Tuesday, July 7, 2015

Peace and All Good

"Wow! That's powerful." These are words that my dear friend, Fr. Thomas F. Vigliotta, ofm., a Franciscan friar, would say all the time to some of the most trivial of revelations. These words, typically said in jest, however, resonate with me now more than ever as I think back over the time that I had with from 2008-2013 at The Catholic Center at the University of Georgia in Athens, GA.

While I have not blogged in a little over a year, I felt a particular call to put down a few words in light of Tom's passing away this past weekend. As I type this, Tom's funeral arrangements are underway, and sadly, I can not be there physically. I hope that my attempt at writing connects me to him in a very spiritual way that transcends physical proximity. As a way of showing solidarity from a distance with Tom, his family, and his dear friends, I attended mass this morning for him. Fr. Tom, or Vigs, as some of us liked to call him, always made a point to teach us how connected we all are as a human family whenever we gather together around the altar to celebrate the Eucharist. Often, he would tell me, "I'll remember you at the altar where it matters most." I think I'm finally starting to understand it. If we can not be thankful for each other in this world that with which God has blessed us, then what else do we have?

Sitting in the quiet of St. Dominic's Church this morning, I listened to the words of the first reading from the Book of Genesis (Gen. 32:23-33), the Responsorial Psalm (Ps.17), and the Gospel from Matthew (Mt. 9: 32-38). Naturally, given where my thoughts were this morning, I found that all of the readings echoed memories and/or experiences that I have of Tom.

The first reading from Genesis tells the story of Jacob receiving the name Israel from God because Jacob had "contended with divine and human beings and [had] prevailed." Earlier in the reading, the Genesis author uses the word "wrestle" to describe Jacob's contention. If I had ever approached Fr. Tom seeking a solution to a personal struggle, he rarely, if ever, gave me a definitive answer. Rather, he would simply encourage me to continue "wrestling" with it through prayer and reflection because he knew that that's where I would learn the most about myself and God. This could be so frustrating because I just wanted him to tell me the "right" answer, but he knew that would not help me grow spiritually. I guess now I have to "wrestle" with the fact that my friend isn't a simple call or text away anymore but rather a simple prayer away. For teaching me how to "wrestle" with my faith and still be ok, thank you, Thomas.

The refrain in the Responsorial Psalm was "In justice, I shall behold your face, O God." If there is one major element of my faith that blossomed under Vigs, it was my understanding of social justice. To put it lightly, social justice involves becoming aware of and  an advocate of change for those people, ideas, circumstances, environments, etc. that might in any way, shape, or form, hinder one's ability to maintain his or her God-given human dignity. As the refrain suggests, when one experiences true justice, one will see the benevolent face of God. The face of God sees and knows all who reach out in faith looking for justice. For teaching me that justice requires an infinite amount of compassion to sort through the gray areas in life, thank you, Thomas.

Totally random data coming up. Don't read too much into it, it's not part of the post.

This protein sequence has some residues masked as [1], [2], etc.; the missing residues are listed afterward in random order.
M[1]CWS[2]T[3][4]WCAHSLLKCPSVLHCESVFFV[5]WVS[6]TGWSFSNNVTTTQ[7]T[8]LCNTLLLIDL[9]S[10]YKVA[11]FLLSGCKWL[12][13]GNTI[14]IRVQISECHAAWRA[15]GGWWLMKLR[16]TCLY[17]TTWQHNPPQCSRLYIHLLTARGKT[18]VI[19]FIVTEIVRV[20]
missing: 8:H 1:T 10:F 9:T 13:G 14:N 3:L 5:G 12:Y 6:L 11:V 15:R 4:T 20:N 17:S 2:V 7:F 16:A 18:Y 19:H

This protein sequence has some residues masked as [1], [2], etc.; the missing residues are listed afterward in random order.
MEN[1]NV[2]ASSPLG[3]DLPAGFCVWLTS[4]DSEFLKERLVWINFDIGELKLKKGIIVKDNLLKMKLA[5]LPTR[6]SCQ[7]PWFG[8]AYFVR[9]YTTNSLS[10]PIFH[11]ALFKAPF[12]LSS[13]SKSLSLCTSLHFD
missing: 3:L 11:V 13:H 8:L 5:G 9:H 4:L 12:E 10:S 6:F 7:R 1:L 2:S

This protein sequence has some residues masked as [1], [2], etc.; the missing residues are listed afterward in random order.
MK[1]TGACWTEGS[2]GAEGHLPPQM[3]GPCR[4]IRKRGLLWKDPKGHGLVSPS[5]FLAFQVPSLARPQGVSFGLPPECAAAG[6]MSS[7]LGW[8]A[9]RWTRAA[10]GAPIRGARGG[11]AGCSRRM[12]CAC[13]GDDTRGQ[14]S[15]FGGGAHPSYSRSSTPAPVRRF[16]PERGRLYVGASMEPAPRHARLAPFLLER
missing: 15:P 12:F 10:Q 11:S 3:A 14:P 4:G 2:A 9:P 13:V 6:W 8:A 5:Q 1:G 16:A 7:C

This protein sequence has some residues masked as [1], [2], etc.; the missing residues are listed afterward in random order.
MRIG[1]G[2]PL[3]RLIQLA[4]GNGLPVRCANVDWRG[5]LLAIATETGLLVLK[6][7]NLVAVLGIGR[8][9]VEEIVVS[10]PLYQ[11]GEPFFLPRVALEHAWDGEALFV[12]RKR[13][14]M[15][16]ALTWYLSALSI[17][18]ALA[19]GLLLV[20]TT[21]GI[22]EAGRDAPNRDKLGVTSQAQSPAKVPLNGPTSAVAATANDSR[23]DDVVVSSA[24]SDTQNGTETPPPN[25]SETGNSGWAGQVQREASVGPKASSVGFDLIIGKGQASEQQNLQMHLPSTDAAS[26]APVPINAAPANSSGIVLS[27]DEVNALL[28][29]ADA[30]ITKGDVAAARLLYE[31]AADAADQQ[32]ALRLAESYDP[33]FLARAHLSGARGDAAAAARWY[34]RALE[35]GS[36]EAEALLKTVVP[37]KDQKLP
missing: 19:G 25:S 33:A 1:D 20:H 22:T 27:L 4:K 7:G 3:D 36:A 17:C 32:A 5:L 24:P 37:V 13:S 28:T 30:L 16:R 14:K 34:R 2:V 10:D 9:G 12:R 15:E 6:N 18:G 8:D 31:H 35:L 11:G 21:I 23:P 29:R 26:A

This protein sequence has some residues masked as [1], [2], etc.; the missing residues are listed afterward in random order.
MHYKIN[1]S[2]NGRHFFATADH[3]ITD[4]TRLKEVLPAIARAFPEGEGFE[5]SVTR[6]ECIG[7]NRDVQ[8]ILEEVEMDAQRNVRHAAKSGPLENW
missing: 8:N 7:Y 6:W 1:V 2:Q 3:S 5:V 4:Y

Lastly, the Gospel today could not have been more relevant in my reflection on my relationship with Tom. The story today speaks of Jesus casting out demons, curing illnesses, and being a shepherd to the people in ways that no one had ever seen before him. The Gospel goes on to speak of the work of God being an abundant harvest having very few laborers to complete the work. Fr. Tom, in the charism of St. Francis of Assisi, labored for God's harvest better than most of us will ever. He taught me that as a fellow laborer in Christ all I can do is try to center my life around perpetual attempts to follow Jesus through compassionate justice, endless peace, and unconditional love. For being a true laborer shepherd to me and countless others over your life time, thank you, Thomas.

peace and all good,

(From left to right: Fr. David Hyman, ofm., Me, Fr. Tom Vigliotta, ofm.)

May we be ever-faithful, ever-mindful, and ever-joyful.


  1. I saw the Gospel that the Catholic Center posted this morning, and had the same thoughts. Fr. Tom certainly was a great shepherd to the flock at the Catholic Center. Beautiful words. Thank you! Jen F (2nd grade RE)

  2. Thank you so much for your comments. I am Tommy 's older sister. He spoke of you often - always with high praise. I miss him very much but hope that he is intervening for both of us. Warm regards. Celia

    1. Celia,
      Thank you for the kind words. Fr. Tom was one of the best friends I have ever had. His influence on me literally changed my perspective on life for the better. I think of him almost daily. Give my best to your family.